Calcutta, Aug. 23: Mamata Banerjee is taking to the heart of Darjeeling her campaign to keep Bengal united in an audacious gamble reminiscent of an initiative by Rajiv Gandhi in 1986.
The chief minister today called up from Guwahati senior officials in Writers’ Buildings to tell them to organise her stay in Darjeeling from September 10 to 12.
“The chief minister wants the Lepcha development board’s felicitation programme at Darjeeling’s Chowrasta. She has asked the officials to prepare the itinerary accordingly,” an official said.
The visit will be an acid test for the chief minister who has vowed to act “rough and tough” if Gorkha Janmukti Morcha leaders continue with their agitation for a separate state.
The Lepchas have sent an invitation to Mamata to felicitate her for setting up a development board. The Lepchas were planning to hold the programme in Siliguri or in Kalimpong where the community has a sizeable presence.
But Mamata’s directive today suggests she wants the programme to be held in Darjeeling. “She is the chief minister of the whole of Bengal and she wants to send the message that no one can dictate terms to her,” said a Trinamul leader.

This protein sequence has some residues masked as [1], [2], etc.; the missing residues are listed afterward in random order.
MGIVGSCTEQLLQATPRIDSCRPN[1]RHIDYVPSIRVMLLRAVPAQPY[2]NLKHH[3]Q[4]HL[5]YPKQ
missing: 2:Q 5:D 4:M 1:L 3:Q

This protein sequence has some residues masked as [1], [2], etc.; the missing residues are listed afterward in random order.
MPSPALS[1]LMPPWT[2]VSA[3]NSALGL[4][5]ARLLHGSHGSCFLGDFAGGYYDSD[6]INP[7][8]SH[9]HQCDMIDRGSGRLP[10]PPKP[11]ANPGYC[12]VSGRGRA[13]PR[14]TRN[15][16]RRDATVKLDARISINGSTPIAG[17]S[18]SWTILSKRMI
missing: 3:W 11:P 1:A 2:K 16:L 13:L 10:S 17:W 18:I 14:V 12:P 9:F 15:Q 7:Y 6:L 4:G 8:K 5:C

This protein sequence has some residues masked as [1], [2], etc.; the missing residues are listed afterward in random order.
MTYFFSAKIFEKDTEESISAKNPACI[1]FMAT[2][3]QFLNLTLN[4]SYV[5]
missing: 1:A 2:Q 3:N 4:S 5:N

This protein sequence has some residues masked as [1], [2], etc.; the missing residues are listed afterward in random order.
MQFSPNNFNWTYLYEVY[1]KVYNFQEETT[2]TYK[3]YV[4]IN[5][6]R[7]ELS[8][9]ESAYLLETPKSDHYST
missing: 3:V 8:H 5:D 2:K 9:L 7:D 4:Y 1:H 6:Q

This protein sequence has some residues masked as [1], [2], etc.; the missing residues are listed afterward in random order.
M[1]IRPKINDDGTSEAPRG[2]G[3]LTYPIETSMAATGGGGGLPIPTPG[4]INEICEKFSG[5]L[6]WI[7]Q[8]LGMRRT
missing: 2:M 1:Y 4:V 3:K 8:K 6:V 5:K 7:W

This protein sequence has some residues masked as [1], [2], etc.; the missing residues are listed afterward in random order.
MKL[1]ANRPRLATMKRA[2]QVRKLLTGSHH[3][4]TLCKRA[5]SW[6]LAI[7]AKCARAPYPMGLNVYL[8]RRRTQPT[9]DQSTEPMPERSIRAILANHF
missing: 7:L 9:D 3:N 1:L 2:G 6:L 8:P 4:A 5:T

According to sources in the government, Mamata will leave for Darjeeling on September 10 and attend the programme the following day at Chowrasta. “She also has plans to hold a meeting of the Gorkhaland Territorial Administration (GTA) the same day,” said an official.
Since Morcha president Bimal Gurung stepped down as the chief executive officer of the GTA on July 30, the autonomous body formed after a tripartite agreement has remained headless. He indicated that the Morcha would not immediately demand that the GTA be scrapped.
Mamata has also instructed the district administration to start repairing National Highway 55 or Hill Cart Road, which connects Siliguri and Darjeeling. The hill residents have been demanding the highway’s repair since October 2011 when Mamata went to Darjeeling after taking over as chief minister.
The Morcha is yet to decide on its strategy if Mamata goes ahead with her trip.
“If the present stalemate continues and arrests take place, peaceful protests will take place. If the state and Centre together show any inclination for holding talks, there may not be any protests,” said a Morcha source.
During a visit to Darjeeling in December 1986, the then Prime Minister Rajiv Gandhi faced an empty ground at St. Joseph’s School (North Point) as the then ruling hill party, the GNLF, had given a call for a bandh to press for its statehood demand.
Nevertheless, Rajiv Gandhi delivered a 20-minute speech before an audience made of a clutch of journalists and numerous security personnel.